• Intervention system - the area where the task is performed and corresponding interventions and changes are possible
  • Environment - the rest of world outside the system, but still have the relevance to the problem solving
  • Area of investigation - the area which includes the system itself and some other relevant and more important areas of the environment that could affect the defined system

In addition, there also can be excluded two more areas. The first one would be the area of effect where the effect of the solution could be expected and the second one would be the area of solution itself which defines more specifically part of intervention system that is directly used for the implementation of the solution. How big the system demarcation model will be mostly depends the scope of the task and clients vision, that is why it is recommended to demarcate the system with his participation. But the most important aspect is that relevant areas in the environment and the way they might influence the project must be identified. So it is always better at the beginning to try to design demarcation system as wide as possible in case to avoid the possibility to restrict the possible outcome of solutions. Later within the procedure and step by step evaluation the system narrows down to a more specific and critical area.

Principles to improve the process of the system demarcation

Black Box
Fig.3 Principle of Black box

The black box perception is "the way scientific and technical work is made invisible by its own success. When a machine runs efficiently, when a matter of fact is settled, one need focus only on its inputs and outputs and not on its internal complexity." [5] The same insight can be used in project management when it is suitable to simplify the structure of the system, but still the elements and their affiliations are still open. In this way the input and output in solving the problem does not change, but the overall complexity is significantly reduced.

Alternative Points of View

When analysing the system it is a good practice to look at it from a different point of view. Thus, more outcomes can be accumulated and a combination of these would create more detailed and flexible overall picture. In this way even the same elements of the system can acquire different aspects when seen from a different angle. Therefore, such techniques as "Six Thinking Hats" [6] are used to look at decisions from a number of important perspectives.

System Hierarchy

This simply creates a step by step detailing of the system. Initially it can be started with previously mentioned Black Box from which gradually increases the level of detail and information provision. This helps to identify and manoeuvre more easily between the relations of different elements.

System and Environment Analysis

Further step in the analysis of the current state follows the consideration and evaluation of the interaction between current system and its environment. This gives a better perception of the whole structure, functions of each part and relations in between. Analysis of the system and the relevant areas of the environment is performed based on gathering the necessary data through comprehensive surveys and interviews, observations and research. All this is based on the previously composed demarcation system. The importance of this step should not be underestimated, because this is the point where crucial information is collected. Interviews should be smooth and to the point, in order not to loose the context of the problem and avoid stacking up with unnecessary data. The way of observation brings problem solver closer to the actual point of investigation what helps him to understand the situation by being involved and taking part in it. The other option is to make a research by collecting internal or external data. There are plenty of sources for data extraction starting with project reports and databases and finishing with available public information on the internet.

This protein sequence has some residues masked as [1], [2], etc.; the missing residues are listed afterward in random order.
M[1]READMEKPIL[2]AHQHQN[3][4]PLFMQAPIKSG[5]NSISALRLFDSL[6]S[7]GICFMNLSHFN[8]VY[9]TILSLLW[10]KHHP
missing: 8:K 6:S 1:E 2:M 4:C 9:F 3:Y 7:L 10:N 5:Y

Strengths and Weaknesses

It is important to know what terms strengths and and weaknesses in this context mean:

Strengths - Internal factors that are favorable for achieving organization's objective.

Weaknesses - Internal factors that are unfavorable for achieving organization's objective.[7]

In order to perform evaluation of strengths and weaknesses of the current state requires a deep knowledge about what are circumstances and processes. It involves specifying the objective of the project and identifying the internal and external factors that are favourable or not to achieve that objective. Strengths and weaknesses can be identified within project's vision, mission and strategy. Here problem solver must be able to recognize the strong aspects of the project that would be a strong base for the future development and at the same time be aware of weaknesses that must be reduced or disarmed in order not to harm the project. As a result, identification of strengths and weaknesses supplement an understanding of the current state. At this point it could be visible how risky or how fortunate the project will be.

Root Cause Analysis

The root cause analysis sums up the analysis of the current state. It helps to identify the circumstances that resulted in the nature, the magnitude of it, the location and time of consequences of one or more events. With this knowledge is possible to identify what is supposed to be done or changed, what actions should be taken in order to prevent recurrence of similar harmful outcomes. One of the most common techniques used for the root cause analysis is "5 WHY". It simply states that when a problem occurs just ask why it occurred.[8] Asking the question "why" sufficiently enough times brings at the systemic cause of the problem. The results of the root cause analysis could be presented together with the strengths and weaknesses. Thus, both analysis supplement each other.

Analysis of Future State